HRT, breast cancer, and the framing of risks
The way that risks are 'framed' can make a big impression on their apparent magnitude. The controversy following the recent report by NICE on hormone replacement therapy (HRT) provides a fine example.
HRT is known to increase the risk of some cancers, and the Daily Mail reported claims that these risks were not given sufficient attention by NICE. In particular, the journalist quotes Professor Val Beral as saying
‘About one million UK women are currently using hormones for the menopause, and among them about 10,000 extra breast cancers are estimated to occur in the next ten years … [and] about 1,000 extra ovarian cancers.’
The Daily Mail article immediately goes on to say
But the NICE guidance says that out of 1,000 women taking HRT for five years, there would only be six extra cases of breast cancer and 1.5 additional cases of ovarian cancer.
The journalist is clearly suggesting the NICE are understating the cancer risks from HRT.
But let's look at these two risk statements more carefully. The first says that 1 million women taking HRT will lead to an extra 10,000 breast and 1,000 ovarian cancers over 10 years. If we scale this down to 1,000 women taking HRT, it is equivalent to 10 extra breast and 1 extra ovarian cancers over 10 years, or 5 extra breast and 0.5 extra ovarian cancers over 5 years.
But in the second statement, NICE are reported as saying that 1,000 women taking HRT for 5 years will lead to 6 extra breast and 1.5 extra ovarian cancers, which are higher than the risks claimed by Professor Beral.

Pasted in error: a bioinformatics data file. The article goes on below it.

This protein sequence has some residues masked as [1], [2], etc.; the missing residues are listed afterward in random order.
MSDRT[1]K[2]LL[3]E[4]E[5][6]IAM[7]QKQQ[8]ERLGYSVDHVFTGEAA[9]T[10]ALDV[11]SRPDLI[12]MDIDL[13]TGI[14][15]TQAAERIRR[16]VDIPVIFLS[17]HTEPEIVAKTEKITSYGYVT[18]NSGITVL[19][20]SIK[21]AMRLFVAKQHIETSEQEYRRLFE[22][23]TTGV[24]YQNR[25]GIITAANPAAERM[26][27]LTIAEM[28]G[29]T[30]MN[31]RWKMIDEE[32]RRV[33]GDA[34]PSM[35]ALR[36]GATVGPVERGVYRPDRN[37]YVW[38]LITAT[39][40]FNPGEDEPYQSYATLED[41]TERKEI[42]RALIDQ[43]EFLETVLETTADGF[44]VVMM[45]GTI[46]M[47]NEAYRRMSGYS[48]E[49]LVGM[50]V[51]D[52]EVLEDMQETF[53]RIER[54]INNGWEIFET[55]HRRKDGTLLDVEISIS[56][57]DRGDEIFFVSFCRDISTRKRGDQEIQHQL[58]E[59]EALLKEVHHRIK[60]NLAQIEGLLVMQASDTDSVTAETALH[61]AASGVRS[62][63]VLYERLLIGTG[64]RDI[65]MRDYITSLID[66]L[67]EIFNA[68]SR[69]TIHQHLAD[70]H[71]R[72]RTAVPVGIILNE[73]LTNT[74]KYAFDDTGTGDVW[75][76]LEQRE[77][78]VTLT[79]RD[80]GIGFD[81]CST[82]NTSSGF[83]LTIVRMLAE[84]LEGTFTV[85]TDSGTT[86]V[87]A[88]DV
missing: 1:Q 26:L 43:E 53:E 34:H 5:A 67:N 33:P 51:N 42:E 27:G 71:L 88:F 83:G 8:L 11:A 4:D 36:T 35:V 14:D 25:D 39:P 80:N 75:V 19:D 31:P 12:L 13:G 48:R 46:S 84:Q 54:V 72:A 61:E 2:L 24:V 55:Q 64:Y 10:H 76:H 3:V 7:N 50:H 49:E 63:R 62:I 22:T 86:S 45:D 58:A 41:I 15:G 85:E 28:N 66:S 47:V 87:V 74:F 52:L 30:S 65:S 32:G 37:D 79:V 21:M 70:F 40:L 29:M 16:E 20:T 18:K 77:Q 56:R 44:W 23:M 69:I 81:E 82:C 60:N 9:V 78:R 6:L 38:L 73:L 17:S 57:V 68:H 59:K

So why does the first description of the risk give such a strong impression of being worse than the second?
This is all down to the 'framing'. By using a large denominator (a million women), the number of cancers is larger and the risks look bigger – this is the classic idea of ‘ratio bias’. Whereas the second description says an extra 5 breast cancer cases out of 1,000 women - equivalent to one extra case for every 200 women taking HRT for 5 years - which does not feel so large.
So, rather mischievously, what could we do if wanted the breast cancer risk to look even smaller? We might consider the baseline lifetime risk of getting breast cancer, which Cancer Research UK say is around 13%. Taking out the 20% of breast cancers occurring in women under 50, we might predict that 10% of women, at the age they might take HRT, will later get breast cancer.
So, very roughly, out of 200 women who might take HRT, we would expect around 20 to later develop breast cancer. On the other hand, if 200 similar women took HRT for 5 years, we would, from the numbers given above, expect one extra case, or 21 cases in all. This comparison can be shown using the icon arrays below.
The extra red icon represents the increased risk from taking HRT for 5 years - this may, or may not, seem a reasonable chance to take for women who have severe symptoms that can be relieved by HRT.
So much for ‘facts’ – now for some personal, subjective opinion about these issues.
- Describing risks in terms of its effects on populations, for example the million women taking HRT, is sensible for public health discussion but is utterly irrelevant to the individual decision a woman has to make. If discussing a treatment choice with an individual woman, it appears to me be a manipulative framing of the risks.
- Picking on a single adverse event, even one as important as cancer, is no basis for risk communication and again seems a manipulative form of communication.
- In a complex decision such as whether to take HRT, in which a woman’s feeling about her symptoms are so important, she should be presented with the potential harms and benefits communicated in a balanced and uniform way. The form of communication should be appropriate to her level of numeracy and wish to engage with the evidence.
- She can then make up her own mind, based on principles of shared care and informed choice. Of course, if she wants to defer to doctorial advice, that is completely fine.
End of diatribe.